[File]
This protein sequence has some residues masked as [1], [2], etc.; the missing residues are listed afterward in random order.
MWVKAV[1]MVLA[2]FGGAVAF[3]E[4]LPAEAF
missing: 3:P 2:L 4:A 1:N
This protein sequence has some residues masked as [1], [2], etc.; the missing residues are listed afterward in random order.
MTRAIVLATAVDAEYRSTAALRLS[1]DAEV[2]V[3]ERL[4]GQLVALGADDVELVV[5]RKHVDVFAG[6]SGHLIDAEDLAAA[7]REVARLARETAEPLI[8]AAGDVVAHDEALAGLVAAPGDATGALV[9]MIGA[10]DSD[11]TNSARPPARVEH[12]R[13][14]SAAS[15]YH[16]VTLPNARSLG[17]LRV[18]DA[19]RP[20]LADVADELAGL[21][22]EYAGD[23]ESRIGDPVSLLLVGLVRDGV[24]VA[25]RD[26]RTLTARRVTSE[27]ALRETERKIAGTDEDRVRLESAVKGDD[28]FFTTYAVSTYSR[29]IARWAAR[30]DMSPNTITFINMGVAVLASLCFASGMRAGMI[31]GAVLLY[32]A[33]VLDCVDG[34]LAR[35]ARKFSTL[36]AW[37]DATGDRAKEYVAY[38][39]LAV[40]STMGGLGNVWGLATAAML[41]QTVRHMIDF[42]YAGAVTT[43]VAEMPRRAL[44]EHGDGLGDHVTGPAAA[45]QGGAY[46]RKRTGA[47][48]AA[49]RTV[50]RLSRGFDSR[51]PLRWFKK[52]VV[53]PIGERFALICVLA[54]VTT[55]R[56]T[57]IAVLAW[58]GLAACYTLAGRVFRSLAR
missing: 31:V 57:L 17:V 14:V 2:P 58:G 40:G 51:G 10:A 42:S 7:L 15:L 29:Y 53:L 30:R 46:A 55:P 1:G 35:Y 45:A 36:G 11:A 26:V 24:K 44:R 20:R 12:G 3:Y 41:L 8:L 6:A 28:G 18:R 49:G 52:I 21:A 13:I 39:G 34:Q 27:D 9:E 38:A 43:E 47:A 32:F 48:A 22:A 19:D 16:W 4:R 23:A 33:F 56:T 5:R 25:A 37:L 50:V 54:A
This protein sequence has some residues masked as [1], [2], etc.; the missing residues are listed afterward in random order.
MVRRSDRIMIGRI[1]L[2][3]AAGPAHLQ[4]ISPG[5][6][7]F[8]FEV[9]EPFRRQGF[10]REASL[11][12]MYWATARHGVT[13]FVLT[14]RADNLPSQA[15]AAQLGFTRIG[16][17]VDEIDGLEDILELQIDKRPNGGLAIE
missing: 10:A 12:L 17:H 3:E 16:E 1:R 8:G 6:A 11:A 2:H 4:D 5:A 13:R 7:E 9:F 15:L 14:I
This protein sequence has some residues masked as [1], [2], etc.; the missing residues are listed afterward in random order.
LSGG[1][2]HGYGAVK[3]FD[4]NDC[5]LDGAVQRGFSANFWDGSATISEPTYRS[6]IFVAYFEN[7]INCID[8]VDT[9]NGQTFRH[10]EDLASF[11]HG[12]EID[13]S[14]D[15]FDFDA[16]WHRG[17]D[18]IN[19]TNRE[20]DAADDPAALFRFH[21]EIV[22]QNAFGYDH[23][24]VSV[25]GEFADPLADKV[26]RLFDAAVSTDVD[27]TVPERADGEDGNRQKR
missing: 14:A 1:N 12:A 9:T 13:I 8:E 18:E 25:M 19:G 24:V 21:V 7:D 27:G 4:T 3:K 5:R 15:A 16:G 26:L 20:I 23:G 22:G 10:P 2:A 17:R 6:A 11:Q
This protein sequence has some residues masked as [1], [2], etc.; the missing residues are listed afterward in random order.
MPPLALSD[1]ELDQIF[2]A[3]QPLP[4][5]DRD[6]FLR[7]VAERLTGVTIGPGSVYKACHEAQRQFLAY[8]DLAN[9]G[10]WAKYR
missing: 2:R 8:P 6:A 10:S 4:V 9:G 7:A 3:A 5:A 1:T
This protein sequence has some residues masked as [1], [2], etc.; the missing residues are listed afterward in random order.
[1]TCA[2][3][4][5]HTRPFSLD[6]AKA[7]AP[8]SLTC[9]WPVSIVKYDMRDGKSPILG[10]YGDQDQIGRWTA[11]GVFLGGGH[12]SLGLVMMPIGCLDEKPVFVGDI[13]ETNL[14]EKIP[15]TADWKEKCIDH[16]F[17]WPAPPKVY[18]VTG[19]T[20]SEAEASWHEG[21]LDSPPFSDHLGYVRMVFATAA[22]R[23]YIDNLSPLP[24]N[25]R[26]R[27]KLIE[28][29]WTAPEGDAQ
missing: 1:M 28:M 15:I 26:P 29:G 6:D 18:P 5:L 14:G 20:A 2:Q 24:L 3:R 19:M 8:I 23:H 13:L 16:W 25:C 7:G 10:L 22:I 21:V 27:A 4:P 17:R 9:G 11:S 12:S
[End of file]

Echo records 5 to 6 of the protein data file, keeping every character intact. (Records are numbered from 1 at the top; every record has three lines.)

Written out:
This protein sequence has some residues masked as [1], [2], etc.; the missing residues are listed afterward in random order.
MPPLALSD[1]ELDQIF[2]A[3]QPLP[4][5]DRD[6]FLR[7]VAERLTGVTIGPGSVYKACHEAQRQFLAY[8]DLAN[9]G[10]WAKYR
missing: 2:R 8:P 6:A 10:S 4:V 9:G 7:A 3:A 5:A 1:T
This protein sequence has some residues masked as [1], [2], etc.; the missing residues are listed afterward in random order.
[1]TCA[2][3][4][5]HTRPFSLD[6]AKA[7]AP[8]SLTC[9]WPVSIVKYDMRDGKSPILG[10]YGDQDQIGRWTA[11]GVFLGGGH[12]SLGLVMMPIGCLDEKPVFVGDI[13]ETNL[14]EKIP[15]TADWKEKCIDH[16]F[17]WPAPPKVY[18]VTG[19]T[20]SEAEASWHEG[21]LDSPPFSDHLGYVRMVFATAA[22]R[23]YIDNLSPLP[24]N[25]R[26]R[27]KLIE[28][29]WTAPEGDAQ
missing: 1:M 28:M 15:I 26:P 29:G 6:D 18:P 5:L 14:G 20:A 2:Q 24:L 3:R 19:M 8:I 23:H 13:L 16:W 25:C 7:G 10:L 22:I 21:V 27:A 4:P 17:R 9:G 11:S 12:S